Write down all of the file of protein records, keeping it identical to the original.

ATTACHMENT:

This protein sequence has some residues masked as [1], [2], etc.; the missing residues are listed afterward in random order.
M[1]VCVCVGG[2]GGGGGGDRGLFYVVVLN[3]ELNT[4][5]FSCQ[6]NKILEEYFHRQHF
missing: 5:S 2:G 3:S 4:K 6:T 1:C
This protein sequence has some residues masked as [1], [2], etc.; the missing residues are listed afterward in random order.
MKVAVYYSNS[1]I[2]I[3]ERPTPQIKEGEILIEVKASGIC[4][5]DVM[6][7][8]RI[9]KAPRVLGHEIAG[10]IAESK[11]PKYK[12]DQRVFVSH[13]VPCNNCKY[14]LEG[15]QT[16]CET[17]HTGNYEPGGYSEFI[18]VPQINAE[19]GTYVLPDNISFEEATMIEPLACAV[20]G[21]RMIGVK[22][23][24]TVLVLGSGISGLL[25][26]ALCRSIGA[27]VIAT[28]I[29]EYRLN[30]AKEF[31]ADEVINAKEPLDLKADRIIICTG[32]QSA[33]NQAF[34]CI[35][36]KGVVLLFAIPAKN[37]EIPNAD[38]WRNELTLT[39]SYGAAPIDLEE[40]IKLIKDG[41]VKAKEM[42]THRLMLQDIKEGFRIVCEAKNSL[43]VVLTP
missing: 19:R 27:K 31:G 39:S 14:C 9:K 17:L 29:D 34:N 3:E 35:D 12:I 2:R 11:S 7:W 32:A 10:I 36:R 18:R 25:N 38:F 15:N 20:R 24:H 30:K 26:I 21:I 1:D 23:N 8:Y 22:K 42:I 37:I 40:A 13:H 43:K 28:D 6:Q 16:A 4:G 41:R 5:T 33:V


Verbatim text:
This protein sequence has some residues masked as [1], [2], etc.; the missing residues are listed afterward in random order.
M[1]VCVCVGG[2]GGGGGGDRGLFYVVVLN[3]ELNT[4][5]FSCQ[6]NKILEEYFHRQHF
missing: 5:S 2:G 3:S 4:K 6:T 1:C
This protein sequence has some residues masked as [1], [2], etc.; the missing residues are listed afterward in random order.
MKVAVYYSNS[1]I[2]I[3]ERPTPQIKEGEILIEVKASGIC[4][5]DVM[6][7][8]RI[9]KAPRVLGHEIAG[10]IAESK[11]PKYK[12]DQRVFVSH[13]VPCNNCKY[14]LEG[15]QT[16]CET[17]HTGNYEPGGYSEFI[18]VPQINAE[19]GTYVLPDNISFEEATMIEPLACAV[20]G[21]RMIGVK[22][23][24]TVLVLGSGISGLL[25][26]ALCRSIGA[27]VIAT[28]I[29]EYRLN[30]AKEF[31]ADEVINAKEPLDLKADRIIICTG[32]QSA[33]NQAF[34]CI[35][36]KGVVLLFAIPAKN[37]EIPNAD[38]WRNELTLT[39]SYGAAPIDLEE[40]IKLIKDG[41]VKAKEM[42]THRLMLQDIKEGFRIVCEAKNSL[43]VVLTP
missing: 19:R 27:K 31:G 39:S 14:C 9:K 17:L 29:D 34:N 3:E 35:D 12:I 2:R 11:S 7:W 32:A 10:I 36:R 18:R 25:N 38:F 15:N 20:R 24:H 30:K 26:I 21:I 1:D 23:N 8:Y 22:K 42:I 37:I 40:A 13:H 43:K 28:D 6:Q 16:A 4:G 41:R 5:T 33:V